Look at all that crap! Teen girls falling in love with vampires, ghosts, werewolves, mummies-- you name the monster, there's a girl in these books who'll French it. No doubt fueled by the aforementioned Twilight novels, this is a bubble that's got to be perilously close to bursting.

The Plot:
After the zombie apocalypse, a young zombie known as "R" (he can't remember his former name) wanders aimlessly, wishing there was something more to his dull, undead existance. He meets Julie, a human from a nearby walled city, and begins falling in love with her. Eventually the power of love (or something) restores his humanity.

• Interesting take on the zombie genre.

• Great performances by Nicholas Hoult as R and Rob Corddry as M. It's probably not easy to emote when you can't speak.

• R and Julie = Romeo and Juliet. I don't mind the "star-crossed lovers" story parallel, but the cutesy name thing makes me want to punch the writer in the throat.

• The Boneys are realized through the magic of 1997 era CGI. It doesn't look like the film had a very lavish budget so I suppose they did the best they could with the money they had. They definitely could have been better though.

I'm also at a loss as to how they could see, as it appeared they all had empty eye sockets.

• At one point the other zombies catch a whiff of Julie's human scent and start hunting for her. R smears some of his own blood on Julie's face (how romantic!), which completely masks her delicious human scent. Bear in mind that he covers an area of her face about an inch wide and maybe three inches long. That seems like a shockingly insufficient amount of blood to hide the scent of a person's entire body, but what do I know?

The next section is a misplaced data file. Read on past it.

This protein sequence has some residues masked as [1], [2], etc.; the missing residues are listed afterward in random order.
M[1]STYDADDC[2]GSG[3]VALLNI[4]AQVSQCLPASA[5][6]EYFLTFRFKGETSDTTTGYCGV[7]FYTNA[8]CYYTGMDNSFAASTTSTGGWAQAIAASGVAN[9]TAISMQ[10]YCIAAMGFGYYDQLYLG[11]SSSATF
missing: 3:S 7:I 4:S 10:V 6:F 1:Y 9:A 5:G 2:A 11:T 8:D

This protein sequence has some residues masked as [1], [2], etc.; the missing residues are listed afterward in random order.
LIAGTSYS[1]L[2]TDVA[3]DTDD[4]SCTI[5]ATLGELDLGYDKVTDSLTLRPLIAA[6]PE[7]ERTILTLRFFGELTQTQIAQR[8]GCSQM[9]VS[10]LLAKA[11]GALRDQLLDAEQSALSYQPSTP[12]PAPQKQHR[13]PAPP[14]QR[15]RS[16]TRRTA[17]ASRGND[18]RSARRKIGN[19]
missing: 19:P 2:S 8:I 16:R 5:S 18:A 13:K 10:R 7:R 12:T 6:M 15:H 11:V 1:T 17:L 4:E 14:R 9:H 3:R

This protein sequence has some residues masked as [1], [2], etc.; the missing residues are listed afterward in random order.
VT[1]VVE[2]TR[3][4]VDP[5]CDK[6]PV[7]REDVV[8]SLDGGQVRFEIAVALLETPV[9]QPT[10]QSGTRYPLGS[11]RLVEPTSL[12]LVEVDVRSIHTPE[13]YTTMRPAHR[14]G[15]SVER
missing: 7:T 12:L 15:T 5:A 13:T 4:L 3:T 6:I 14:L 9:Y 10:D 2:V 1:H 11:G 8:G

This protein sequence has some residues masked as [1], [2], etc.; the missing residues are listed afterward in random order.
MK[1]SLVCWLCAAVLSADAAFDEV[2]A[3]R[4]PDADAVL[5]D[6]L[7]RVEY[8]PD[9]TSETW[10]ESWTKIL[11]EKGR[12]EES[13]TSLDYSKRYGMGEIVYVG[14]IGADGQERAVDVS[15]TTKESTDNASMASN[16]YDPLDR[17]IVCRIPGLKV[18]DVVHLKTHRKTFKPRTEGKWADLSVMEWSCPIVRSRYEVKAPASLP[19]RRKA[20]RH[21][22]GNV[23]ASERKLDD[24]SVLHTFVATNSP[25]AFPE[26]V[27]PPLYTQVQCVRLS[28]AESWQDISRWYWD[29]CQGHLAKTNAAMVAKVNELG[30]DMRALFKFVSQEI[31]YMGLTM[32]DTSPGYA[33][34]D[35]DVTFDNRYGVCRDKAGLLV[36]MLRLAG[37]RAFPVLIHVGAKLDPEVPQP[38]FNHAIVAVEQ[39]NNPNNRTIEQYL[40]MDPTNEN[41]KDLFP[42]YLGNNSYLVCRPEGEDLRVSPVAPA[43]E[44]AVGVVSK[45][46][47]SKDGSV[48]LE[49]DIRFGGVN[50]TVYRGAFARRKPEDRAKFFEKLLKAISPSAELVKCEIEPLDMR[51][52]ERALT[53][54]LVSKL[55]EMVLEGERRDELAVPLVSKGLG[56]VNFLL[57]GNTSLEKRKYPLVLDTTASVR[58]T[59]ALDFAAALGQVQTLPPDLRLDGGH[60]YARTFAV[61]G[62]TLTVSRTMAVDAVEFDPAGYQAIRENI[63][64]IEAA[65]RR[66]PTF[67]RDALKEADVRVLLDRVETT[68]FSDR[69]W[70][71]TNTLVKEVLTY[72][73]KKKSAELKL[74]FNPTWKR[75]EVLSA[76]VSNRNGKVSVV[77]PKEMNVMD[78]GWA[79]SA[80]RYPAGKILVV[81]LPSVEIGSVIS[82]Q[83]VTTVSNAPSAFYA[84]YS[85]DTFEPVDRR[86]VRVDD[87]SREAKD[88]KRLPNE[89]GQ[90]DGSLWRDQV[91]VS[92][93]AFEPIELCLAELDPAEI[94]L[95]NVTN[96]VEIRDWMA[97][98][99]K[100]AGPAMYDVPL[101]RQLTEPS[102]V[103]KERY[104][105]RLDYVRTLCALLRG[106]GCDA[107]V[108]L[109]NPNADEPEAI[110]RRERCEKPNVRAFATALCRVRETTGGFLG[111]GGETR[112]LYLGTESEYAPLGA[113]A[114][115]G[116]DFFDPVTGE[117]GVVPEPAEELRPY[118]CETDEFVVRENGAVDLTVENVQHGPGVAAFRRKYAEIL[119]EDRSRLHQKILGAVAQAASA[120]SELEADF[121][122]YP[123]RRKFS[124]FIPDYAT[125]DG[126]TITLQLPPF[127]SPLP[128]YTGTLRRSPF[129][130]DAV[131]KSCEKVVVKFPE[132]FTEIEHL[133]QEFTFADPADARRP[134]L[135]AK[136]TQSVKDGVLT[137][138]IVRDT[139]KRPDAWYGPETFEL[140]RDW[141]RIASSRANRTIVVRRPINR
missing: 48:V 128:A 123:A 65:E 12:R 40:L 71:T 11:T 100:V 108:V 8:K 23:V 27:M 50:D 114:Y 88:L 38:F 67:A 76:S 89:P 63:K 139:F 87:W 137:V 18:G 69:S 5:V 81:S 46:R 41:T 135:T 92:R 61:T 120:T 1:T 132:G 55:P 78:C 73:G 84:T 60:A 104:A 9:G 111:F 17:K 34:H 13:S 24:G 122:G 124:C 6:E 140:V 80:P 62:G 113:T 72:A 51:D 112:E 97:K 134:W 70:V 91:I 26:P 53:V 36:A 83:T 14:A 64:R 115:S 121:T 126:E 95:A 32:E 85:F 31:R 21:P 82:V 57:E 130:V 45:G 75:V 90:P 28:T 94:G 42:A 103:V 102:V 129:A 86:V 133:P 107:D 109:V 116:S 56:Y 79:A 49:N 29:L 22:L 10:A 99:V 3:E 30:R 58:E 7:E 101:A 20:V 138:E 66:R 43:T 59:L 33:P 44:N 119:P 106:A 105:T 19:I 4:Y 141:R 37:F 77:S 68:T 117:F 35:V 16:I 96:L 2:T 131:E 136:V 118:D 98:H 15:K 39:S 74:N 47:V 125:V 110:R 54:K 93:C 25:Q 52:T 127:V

• When R confesses to Julie that he killed Perry (her boyfriend) and ate his brain, she seems to get over it mighty quickly. Way too quickly if you ask me. One would think her reaction would be to recoil from him in revulsion, then crush his head with a shovel the first chance she got, but instead she says something like, "I guess I already knew that," then rolls over and goes to sleep.

• R experiences one of Perry's memories  (because he ate his brain, dontcha know) in which he and Julie used a secret passageway to sneak out of the walled city without going through the front gate. Later in the movie R uses this memory of the route to sneak into the city. The movie very helpfully replays the scenes of Perry and Julie traveling this route in order to explain to the dimmer members of the audience how R knows where to go.

Was replaying those scenes really necessary? I get it, movie. R has Perry's memories. Eating his brain somehow transferred his thoughts into his head, just like those experiments with planarians and mazes. He knows what Perry knew, including secret passages. 

You just told us that twenty minutes ago. This isn't the first movie to over explain a plot point like this; I see it practically on a weekly basis and it bugs me every time. I'm not an idiot who needs to be spoon fed every tiny plot detail. Has the national attention span really sunk this low? Or is the audience too busy diddling with their phones to pay attention?

• The movie is very careful to explain at the end that R is now (somehow) fully human again. They do this or course so he and Julie can get together without, you know, necrophilia and all that.